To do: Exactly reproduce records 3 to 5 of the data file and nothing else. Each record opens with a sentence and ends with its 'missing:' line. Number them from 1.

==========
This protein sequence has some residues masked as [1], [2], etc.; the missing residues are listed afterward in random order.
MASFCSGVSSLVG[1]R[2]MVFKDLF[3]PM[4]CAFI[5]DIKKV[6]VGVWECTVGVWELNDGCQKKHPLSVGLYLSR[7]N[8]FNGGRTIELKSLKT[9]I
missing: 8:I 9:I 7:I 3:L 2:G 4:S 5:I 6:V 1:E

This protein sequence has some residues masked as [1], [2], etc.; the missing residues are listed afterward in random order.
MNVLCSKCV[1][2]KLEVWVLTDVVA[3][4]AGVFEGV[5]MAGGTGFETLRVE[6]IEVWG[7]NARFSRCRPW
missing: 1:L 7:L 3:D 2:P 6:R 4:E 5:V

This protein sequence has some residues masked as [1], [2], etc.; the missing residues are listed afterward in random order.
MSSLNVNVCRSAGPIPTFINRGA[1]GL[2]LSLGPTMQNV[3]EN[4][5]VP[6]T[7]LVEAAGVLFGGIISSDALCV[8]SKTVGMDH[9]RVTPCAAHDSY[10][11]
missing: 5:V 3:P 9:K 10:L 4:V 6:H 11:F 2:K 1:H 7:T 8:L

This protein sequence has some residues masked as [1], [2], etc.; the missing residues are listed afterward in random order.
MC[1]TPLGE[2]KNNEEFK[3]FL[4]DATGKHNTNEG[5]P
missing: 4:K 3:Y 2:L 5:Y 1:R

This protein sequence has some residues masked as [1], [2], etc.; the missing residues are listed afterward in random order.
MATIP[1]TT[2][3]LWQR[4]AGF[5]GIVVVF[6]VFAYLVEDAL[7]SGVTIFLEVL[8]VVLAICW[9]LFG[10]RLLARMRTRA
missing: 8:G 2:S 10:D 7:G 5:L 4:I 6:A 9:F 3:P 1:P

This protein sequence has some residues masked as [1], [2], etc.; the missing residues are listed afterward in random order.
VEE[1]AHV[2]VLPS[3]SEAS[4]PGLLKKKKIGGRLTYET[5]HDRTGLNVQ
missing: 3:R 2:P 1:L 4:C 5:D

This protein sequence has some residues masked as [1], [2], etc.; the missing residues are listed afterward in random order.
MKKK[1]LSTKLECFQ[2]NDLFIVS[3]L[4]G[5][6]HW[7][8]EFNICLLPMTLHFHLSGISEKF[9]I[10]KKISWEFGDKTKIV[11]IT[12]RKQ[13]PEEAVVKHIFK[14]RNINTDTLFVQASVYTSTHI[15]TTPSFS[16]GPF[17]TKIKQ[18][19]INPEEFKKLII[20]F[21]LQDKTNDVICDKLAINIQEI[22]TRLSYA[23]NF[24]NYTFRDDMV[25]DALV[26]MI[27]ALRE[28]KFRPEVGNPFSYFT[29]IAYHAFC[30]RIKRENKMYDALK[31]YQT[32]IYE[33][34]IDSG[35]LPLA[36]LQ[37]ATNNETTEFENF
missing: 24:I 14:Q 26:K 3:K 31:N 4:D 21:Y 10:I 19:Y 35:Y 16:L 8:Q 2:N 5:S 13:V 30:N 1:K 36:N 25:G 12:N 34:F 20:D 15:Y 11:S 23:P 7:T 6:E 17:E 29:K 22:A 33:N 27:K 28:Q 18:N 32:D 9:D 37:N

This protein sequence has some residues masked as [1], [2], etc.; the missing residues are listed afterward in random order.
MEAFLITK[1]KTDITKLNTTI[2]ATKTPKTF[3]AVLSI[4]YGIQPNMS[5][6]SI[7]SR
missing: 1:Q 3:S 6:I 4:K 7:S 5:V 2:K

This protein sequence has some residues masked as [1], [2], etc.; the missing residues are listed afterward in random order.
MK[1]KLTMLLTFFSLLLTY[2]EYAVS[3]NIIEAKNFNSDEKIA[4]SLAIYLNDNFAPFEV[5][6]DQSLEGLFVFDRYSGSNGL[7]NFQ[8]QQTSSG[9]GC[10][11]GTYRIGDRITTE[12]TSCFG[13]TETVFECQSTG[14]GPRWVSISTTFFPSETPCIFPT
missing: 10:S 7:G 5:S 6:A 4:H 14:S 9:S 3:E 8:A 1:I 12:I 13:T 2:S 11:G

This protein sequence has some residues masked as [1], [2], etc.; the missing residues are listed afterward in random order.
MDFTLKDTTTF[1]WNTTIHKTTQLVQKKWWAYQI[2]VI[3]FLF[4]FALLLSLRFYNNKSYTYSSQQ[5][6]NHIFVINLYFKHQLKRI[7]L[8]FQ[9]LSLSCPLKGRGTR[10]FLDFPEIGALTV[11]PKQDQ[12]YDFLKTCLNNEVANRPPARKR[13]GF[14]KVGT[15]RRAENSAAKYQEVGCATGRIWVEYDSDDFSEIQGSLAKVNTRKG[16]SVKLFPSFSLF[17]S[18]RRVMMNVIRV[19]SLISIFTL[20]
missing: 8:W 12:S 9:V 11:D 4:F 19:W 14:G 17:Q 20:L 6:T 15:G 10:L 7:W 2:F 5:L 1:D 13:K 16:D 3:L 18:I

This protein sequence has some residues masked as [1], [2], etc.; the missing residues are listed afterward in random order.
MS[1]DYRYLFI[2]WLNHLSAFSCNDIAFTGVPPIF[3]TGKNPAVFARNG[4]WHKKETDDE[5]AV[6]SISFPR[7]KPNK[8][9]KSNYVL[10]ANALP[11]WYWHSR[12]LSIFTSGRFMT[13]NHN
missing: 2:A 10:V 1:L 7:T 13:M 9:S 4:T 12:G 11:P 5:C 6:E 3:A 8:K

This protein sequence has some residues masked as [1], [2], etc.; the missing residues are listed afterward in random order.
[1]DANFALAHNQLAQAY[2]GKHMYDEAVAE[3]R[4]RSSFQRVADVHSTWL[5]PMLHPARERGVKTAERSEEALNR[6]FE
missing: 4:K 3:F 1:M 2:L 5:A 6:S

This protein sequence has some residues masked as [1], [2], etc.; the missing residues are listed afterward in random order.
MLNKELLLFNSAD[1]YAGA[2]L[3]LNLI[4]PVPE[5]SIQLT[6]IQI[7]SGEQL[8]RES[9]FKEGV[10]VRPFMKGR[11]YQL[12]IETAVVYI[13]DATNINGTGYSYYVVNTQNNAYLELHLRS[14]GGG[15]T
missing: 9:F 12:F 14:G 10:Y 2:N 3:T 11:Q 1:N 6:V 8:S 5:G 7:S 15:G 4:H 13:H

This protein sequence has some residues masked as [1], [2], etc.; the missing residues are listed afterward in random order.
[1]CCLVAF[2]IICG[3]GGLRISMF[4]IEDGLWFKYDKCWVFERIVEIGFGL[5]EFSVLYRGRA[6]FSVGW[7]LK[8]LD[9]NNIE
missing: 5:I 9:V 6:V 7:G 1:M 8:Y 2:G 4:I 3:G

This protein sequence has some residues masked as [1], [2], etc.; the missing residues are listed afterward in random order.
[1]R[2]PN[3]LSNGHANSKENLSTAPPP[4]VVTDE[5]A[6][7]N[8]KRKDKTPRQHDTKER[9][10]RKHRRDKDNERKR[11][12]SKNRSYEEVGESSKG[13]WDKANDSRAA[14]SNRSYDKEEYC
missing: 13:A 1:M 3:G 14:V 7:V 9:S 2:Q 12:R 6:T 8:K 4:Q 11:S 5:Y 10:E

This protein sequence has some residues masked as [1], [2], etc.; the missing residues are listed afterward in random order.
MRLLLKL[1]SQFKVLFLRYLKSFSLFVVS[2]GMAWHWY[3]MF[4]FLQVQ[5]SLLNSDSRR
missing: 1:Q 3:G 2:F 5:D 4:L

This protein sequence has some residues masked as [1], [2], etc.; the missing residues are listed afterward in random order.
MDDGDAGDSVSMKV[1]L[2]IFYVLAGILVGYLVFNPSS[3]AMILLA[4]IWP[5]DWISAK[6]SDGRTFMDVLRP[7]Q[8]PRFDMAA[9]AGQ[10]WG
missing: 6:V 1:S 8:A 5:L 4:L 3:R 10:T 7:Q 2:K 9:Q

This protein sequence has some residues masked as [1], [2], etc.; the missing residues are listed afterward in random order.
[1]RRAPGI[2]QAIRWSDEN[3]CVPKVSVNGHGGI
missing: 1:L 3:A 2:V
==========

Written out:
This protein sequence has some residues masked as [1], [2], etc.; the missing residues are listed afterward in random order.
MSSLNVNVCRSAGPIPTFINRGA[1]GL[2]LSLGPTMQNV[3]EN[4][5]VP[6]T[7]LVEAAGVLFGGIISSDALCV[8]SKTVGMDH[9]RVTPCAAHDSY[10][11]
missing: 5:V 3:P 9:K 10:L 4:V 6:H 11:F 2:K 1:H 7:T 8:L

This protein sequence has some residues masked as [1], [2], etc.; the missing residues are listed afterward in random order.
MC[1]TPLGE[2]KNNEEFK[3]FL[4]DATGKHNTNEG[5]P
missing: 4:K 3:Y 2:L 5:Y 1:R

This protein sequence has some residues masked as [1], [2], etc.; the missing residues are listed afterward in random order.
MATIP[1]TT[2][3]LWQR[4]AGF[5]GIVVVF[6]VFAYLVEDAL[7]SGVTIFLEVL[8]VVLAICW[9]LFG[10]RLLARMRTRA
missing: 8:G 2:S 10:D 7:G 5:L 4:I 6:A 9:F 3:P 1:P